My composting worms are housed in an average-sized bin that we keep in the hallway just outside our apartment door. This spot next to the recycling bin is great three out of four seasons of the year since it saves precious space inside our apartment and is the perfect distance between the roof garden and the kitchen. Unfortunately, the winter season poses a problem. The hallways are heated but just barely, not nearly enough to keep redwigglers (Eisenia foetida) alive.
This year, rather than lugging the big bin into the apartment and living with it underfoot until spring, I decided to downsize. The population in my bin is pretty tame right now. It’s good for the worms to have lots of room in the bin but mine were the equivalent of a two person family living in a monster home. Resizing and moving the contents was easy enough. The bin wasn’t ready to be harvested so I simply prepared a new bin using a smaller container I already had on hand. The worms went into the new bin, bedding and all.
They needed a small top-up of bedding so I shredded some used paper bags I had been saving and moistened it slightly before adding it to the bin. I’ve tried a variety of methods and materials for making bedding over the years and brown paper or paper bags shredded in a paper shredder is my favourite way to go. I don’t mind newspaper but prefer not to use it for reasons that really only come down to pure vanity.
I made a few changes to this new bin based on its size. I was most concerned about creating good air flow in such a small bin so I added a few extra holes to the bottom and top with a few more added to the sides. I also added a large hole on top using a drill bit meant for making doorknob holes. I added a piece of coir planter lining, which can be pulled out to increase air flow. I did this because sometimes the bin can get too wet, requiring me to prop open the lid to increase circulation. This works well but I tend to forget about it and leave it propped for too long, sometimes drying out the bedding more than I had intended. The idea behind the larger hole is to regulate air flow more subtly. We don’t have vermin so there is no fear of mice getting into the bin through the large hole and taking up residence. If you do have mice that come in for the winter I would suggest adding more small holes and skipping the larger hole.
Another little trick I’ve come up with over the years is propping the bin on top of small flower pots. Bricks and cans work too. Propping the bottom up allows for better air flow underneath the bin. And the extra plastic lid underneath catches any run-off which can be saved and poured onto your plants as fertilizer.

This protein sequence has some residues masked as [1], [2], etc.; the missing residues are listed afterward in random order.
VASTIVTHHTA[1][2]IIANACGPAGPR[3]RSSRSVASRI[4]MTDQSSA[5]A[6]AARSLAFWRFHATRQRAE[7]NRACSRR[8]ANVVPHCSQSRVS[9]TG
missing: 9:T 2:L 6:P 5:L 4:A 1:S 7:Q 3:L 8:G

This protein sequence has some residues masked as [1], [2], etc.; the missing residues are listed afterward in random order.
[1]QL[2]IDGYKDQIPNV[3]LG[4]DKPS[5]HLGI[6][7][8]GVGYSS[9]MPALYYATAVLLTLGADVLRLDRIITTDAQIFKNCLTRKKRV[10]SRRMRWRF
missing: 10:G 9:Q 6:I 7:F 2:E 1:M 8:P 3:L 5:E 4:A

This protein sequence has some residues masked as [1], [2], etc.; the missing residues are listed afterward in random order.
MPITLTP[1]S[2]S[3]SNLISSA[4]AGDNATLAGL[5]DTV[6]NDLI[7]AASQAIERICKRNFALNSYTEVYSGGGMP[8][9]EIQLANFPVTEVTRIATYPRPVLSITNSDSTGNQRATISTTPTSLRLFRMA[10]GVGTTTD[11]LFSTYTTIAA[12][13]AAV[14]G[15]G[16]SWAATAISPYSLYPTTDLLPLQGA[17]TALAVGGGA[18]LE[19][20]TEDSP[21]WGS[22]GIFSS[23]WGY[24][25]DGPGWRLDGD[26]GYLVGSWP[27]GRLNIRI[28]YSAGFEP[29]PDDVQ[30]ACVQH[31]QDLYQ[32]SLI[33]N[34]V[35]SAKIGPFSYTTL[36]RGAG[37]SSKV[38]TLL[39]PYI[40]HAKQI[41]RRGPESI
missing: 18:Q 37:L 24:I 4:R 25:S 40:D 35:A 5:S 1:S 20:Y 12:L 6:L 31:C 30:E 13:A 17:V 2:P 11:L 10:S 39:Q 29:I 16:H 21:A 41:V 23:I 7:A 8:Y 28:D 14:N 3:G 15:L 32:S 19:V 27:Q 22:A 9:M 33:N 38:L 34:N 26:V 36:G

In Conclusion: I Rule
We’ve been living with the new bin for about 2 weeks now and so far it has been great. I love it and have offered myself numerous mental high fives since making the shift. As you can see, the new bin fits perfectly underneath a table in the kitchen so composting takes about 5 seconds. The new larger hole on top has been genius — I haven’t had any problems regulating air flow and have avoided having to prop open the lid.
For more on vermicomposting:
While writing the composting section for the new book, it occurred to me that my list in book one was rather incomplete and only covered some of the things we compost at home. There’s a surprising number of common, everyday items that are fit for the compost, yet many gardeners tend to stick to the basics such as kitchen scraps and dead plant waste. Adding just a few more items to the bin can drastically reduce the size of your weekly rubbish bag.
- Pet bedding (Rabbits, hamsters, and other herbivores only!!)
- Paper egg cartons
- Tissues and paper toweling (Depending on what was on them)
- Cotton balls (Depending on what was on them)
- Paper bags (I shred these for use as bedding in my vermicomposter)
- Toilet rolls
- Shredded paper, newspaper, receipts and documents (non-glossy)
- Wine corks
- Dry dog food (Be careful about attracting vermin but makes a good compost activator for getting your pile rocking.)
- Old spices and herbs from the cupboard
- Nut shells
- Wine (Another decent compost activator)
- Felt, old wool, bamboo or cotton socks
- Dust from sweeping and vacuuming
- Old pasta
- Spoiled flower bouquets and their water
Above image is the July entry from the 2008 You Grow Girl Calendar
I LOVE tomatoes. If I had to give up growing all other crops and choose just one I would probably choose tomatoes although basil would follow as a close second. Who can imagine tomatoes without basil?
Don’t make me choose.